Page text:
This December 7, 2019 hunt was the first of a two-day hunt for us at McNary National Wildlife Refuge and although we didn’t bag as many birds we wanted we did manage to have some adventures on the ice.
Excitement and Eats
We were really looking forward to this trip. Our group tries to make it out to McNary 2-3 times a year and we normally pull in a lot of birds and bring back plenty of stories.
Our group features some avid foodies and it turns out that the Tri-Cities offers some pretty decent nosh – dare I say better than my home base of Vancouver, WA. (I think Portland Metro pulls the best chefs and Vancouver is stuck with a lot of chain restaurants and bad Chinese.) We had a great dinner in Richland at The Bradley the night before the hunt with our favorite dishes being the Ponzu Pork Belly and the Curry Chicken. Definitely worth a visit.
Breaking the Ice
Tim had the 24th pick on this Saturday hunt but not many folks showed up for the draw, which was an ominous sign. The ice was thick, said the locals at the checkstation. Sure enough, the ponds next to the station were covered with ice and devoid of waterfowl. We ended up picking 5th or 6th and decided on Blind 5, mostly because the northern blinds on the refuge seem to be doing MUCH better than those in the south. There must be something wrong with blinds 15, 16, and 17, as they typically hunt really well. But this year they’ve been pulling much lower numbers.
Once we made it to Blind 5 we got a closer look at the ice. Fortunately, a couple of days of slightly warmer weather had softened it. The people who hunted Blind 5 on the previous Wednesday had left enough of a hole in the ice that all we needed to do was expand it, doubling its size by breaking large sheets of ice and pushing them underneath the adjacent ice.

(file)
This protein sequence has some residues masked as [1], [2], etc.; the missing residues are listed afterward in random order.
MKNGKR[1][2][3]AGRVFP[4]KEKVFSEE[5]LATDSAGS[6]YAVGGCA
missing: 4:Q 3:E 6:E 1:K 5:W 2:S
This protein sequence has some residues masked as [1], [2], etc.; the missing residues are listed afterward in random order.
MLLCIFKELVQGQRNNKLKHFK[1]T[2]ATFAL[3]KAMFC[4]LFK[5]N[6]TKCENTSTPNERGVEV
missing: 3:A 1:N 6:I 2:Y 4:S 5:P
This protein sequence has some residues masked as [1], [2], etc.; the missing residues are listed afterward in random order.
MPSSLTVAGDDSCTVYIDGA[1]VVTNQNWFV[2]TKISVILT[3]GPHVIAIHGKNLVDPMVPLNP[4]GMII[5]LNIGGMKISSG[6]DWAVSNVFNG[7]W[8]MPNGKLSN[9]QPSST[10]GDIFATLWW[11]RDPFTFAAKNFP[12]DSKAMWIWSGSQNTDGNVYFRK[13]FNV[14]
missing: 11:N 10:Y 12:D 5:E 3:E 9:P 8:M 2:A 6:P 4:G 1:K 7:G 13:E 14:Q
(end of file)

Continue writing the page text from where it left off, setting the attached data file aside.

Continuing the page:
Getting An Advantage
Our previous trip to McNary Blind 4 taught us we needed an advantage over other blinds. During that Blind 4 hunt, the guys across the slough in Blind 11 stole a lot of ducks from us with their pull-string wing duck on a windless day. For this hunt, we brought our own pull-string wing decoy and set up a multi-duck jerk rig. When you can’t beat them, join them.
For decoys, we set out two groups of mixed ducks, one group on each side of the water we had opened in the ice. Sure enough, even with low number of birds, with the wing duck and constant calling we managed to pull a good number of birds away from Blind 6 and towards us. It helped, too, that something in 6 was spooking the birds when they approached the blind.
This day didn’t feature a lot of ducks and those we saw were very reluctant to finish. I suspect these birds had been milling around the area for a couple of weeks. We ended up only taking 8 birds (6 mallards, a canvasback, and a goldeneye), which is a slow day at McNary.
No Dog, No Problem
Because none of us have the support at home to get a hunting dog, we bring a kayak to McNary. Sucking mud and deeper water can make retrieves very trying, so a dog or small boat is almost required here. You can get away with not having either, but you’ll need to be very disciplined in your shot selection and will want to let the passing birds keep flying.
That kayak turned out to be very helpful on the ice. It could be used as a makeshift icebreaker, allowing us to make channels to duck we downed on the ice, which was too thin to support someone (or even a dog) walking on it. But it made for some sketchy retrieves, threatening to topple those who took to the water in it. We even got a chance to help the guys in Blind 6 retrieve an ice-bound duck that their dog couldn’t get. In turn, they were able to find a drake mallard that dumped into the high grass behind the blind.
The Bottom Line
This hunt showed us that persistence pays off in duck hunting, whether you’re fighting the ice, retrievals, and even reluctant ducks. Change it up and don’t give up.